It is deceptively easy to get into the eCommerce game. Just set up a website with shopping cart capabilities and you’re in business, right? Well, not quite. While the website and shopping cart can indeed be relatively easy to set up, the actual administration of eCommerce is far more involved.
The online catalog must be complete and accurate. Pricing, availability and ordering must be correct. Credit checking and order approval might be required. Once the order is secured, fulfillment must be completed quickly and effectively, including: allocation; picking, packing and shipping; billing and collection; and follow-up to ensure customer satisfaction.
What about the proper handling of returns? Return rates for eCommerce sales are notably higher than with other channels. These, too, require efficient and effective logistical and financial execution.
And don’t forget that in today’s world of the Internet and Big Data, it is increasingly important to capture data from interaction with customers and prospects and use analytical tools to learn all you can about customers, products and experiences so that you can optimize product design, marketing programs, and all elements of that customer experience to gain sales and stay ahead of the competition.
The logistics functions (picking, packing, shipping, return handling) probably already exist to support traditional channels. But you can’t assume that eCommerce logistics will just blend in with those existing processes.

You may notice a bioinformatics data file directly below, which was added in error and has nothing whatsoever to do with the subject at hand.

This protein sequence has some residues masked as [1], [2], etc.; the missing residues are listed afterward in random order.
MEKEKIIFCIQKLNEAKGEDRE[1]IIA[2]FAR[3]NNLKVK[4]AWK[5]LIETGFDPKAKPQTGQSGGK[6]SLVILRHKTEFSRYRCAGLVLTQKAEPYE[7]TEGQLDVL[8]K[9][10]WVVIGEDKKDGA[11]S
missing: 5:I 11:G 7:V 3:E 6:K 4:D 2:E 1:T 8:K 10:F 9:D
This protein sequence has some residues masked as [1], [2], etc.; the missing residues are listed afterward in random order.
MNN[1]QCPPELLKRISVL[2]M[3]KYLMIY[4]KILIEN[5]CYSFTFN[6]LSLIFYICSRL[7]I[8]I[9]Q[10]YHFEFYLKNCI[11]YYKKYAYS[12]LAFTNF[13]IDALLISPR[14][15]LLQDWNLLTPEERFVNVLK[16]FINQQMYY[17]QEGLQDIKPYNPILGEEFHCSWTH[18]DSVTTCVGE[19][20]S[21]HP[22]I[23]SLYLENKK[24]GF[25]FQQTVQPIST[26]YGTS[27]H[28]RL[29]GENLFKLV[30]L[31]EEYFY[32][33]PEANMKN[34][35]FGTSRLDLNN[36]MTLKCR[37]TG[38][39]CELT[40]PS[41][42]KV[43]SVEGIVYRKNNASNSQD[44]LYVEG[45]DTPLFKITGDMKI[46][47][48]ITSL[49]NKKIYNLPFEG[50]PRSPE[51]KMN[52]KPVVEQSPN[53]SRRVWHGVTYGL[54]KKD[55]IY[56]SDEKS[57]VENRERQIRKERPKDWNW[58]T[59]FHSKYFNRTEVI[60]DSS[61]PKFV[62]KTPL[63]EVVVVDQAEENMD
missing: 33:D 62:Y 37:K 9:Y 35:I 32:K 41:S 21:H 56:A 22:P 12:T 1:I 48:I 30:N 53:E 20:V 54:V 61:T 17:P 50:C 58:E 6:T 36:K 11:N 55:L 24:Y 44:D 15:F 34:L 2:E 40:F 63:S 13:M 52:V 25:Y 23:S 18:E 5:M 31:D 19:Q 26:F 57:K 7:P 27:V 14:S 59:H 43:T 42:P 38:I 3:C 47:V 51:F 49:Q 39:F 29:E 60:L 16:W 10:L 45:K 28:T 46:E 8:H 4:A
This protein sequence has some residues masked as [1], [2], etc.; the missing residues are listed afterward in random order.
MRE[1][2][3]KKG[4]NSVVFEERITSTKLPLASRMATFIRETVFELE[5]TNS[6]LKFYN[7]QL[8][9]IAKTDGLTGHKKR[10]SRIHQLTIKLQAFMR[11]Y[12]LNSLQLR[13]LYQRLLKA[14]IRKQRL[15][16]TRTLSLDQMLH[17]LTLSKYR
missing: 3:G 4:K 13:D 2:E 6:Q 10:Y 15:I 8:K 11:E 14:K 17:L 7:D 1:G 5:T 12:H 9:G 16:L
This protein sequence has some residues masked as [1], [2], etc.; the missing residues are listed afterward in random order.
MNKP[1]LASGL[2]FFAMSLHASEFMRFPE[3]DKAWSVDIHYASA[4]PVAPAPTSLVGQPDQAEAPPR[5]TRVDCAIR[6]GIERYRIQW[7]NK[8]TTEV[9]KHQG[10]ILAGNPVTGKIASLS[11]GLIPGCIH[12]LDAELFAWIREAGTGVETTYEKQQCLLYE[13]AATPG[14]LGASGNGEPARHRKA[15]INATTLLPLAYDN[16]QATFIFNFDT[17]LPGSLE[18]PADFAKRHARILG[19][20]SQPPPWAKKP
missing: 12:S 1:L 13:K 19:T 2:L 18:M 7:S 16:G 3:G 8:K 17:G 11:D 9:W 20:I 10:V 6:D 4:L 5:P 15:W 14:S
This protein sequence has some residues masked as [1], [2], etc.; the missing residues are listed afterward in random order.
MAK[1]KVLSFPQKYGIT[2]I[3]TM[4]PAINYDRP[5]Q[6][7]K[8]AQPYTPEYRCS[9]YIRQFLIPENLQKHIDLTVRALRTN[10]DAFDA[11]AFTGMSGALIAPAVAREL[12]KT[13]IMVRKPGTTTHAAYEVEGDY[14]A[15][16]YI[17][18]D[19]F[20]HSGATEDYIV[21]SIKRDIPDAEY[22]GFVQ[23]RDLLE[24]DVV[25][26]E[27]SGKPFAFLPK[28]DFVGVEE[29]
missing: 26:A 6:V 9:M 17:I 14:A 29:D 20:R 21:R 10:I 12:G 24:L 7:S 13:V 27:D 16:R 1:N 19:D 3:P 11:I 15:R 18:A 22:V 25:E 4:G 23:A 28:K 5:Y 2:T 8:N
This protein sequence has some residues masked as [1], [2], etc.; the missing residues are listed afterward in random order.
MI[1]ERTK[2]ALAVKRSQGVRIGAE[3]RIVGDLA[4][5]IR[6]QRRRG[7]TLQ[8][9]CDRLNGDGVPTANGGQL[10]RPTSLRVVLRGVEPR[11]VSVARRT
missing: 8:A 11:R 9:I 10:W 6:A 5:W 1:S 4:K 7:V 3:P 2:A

The seamless merging of eCommerce with other channels, throughout the entire customer experience, is the key to success in what has come to be called “omni-channel” sales and distribution. There’s a reason why there has been so much interest and discussion surrounding so-called omni-channel (Google or Bing any variation of the term and you’ll find millions of references). A simple definition is this: omni-channel retailing or supply chain uses a variety of channels, including browser-based websites, mobile apps and brick and mortar locations to provide an excellent shopping research and purchasing experience to the customer.
Your eCommerce function cannot stand alone.
Not only must eCommerce present a complete and consistent doorway to the customer experience, the supporting functions must be effectively combined to provide efficient completion of eCommerce transactions at least as well as those functions operate in support of traditional channels – customers won’t expect to pay more for eCommerce purchases to compensate for any additional costs for the supplier. They often expect to pay less.